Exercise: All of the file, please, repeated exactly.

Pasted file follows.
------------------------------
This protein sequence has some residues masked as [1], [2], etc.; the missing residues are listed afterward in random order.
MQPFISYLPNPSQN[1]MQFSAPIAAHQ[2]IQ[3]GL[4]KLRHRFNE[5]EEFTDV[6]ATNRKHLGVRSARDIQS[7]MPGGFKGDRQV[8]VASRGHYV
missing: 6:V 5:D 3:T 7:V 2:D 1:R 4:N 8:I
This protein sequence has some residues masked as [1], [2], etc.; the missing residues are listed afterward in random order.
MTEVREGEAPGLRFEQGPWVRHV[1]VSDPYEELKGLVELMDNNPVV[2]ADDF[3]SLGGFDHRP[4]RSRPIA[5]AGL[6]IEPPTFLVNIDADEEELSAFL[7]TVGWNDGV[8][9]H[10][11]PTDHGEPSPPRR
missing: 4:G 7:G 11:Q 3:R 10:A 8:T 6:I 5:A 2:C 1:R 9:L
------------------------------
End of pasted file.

This protein sequence has some residues masked as [1], [2], etc.; the missing residues are listed afterward in random order.
MQPFISYLPNPSQN[1]MQFSAPIAAHQ[2]IQ[3]GL[4]KLRHRFNE[5]EEFTDV[6]ATNRKHLGVRSARDIQS[7]MPGGFKGDRQV[8]VASRGHYV
missing: 6:V 5:D 3:T 7:V 2:D 1:R 4:N 8:I
This protein sequence has some residues masked as [1], [2], etc.; the missing residues are listed afterward in random order.
MTEVREGEAPGLRFEQGPWVRHV[1]VSDPYEELKGLVELMDNNPVV[2]ADDF[3]SLGGFDHRP[4]RSRPIA[5]AGL[6]IEPPTFLVNIDADEEELSAFL[7]TVGWNDGV[8][9]H[10][11]PTDHGEPSPPRR
missing: 4:G 7:G 11:Q 3:R 10:A 8:T 6:I 5:A 2:C 1:R 9:L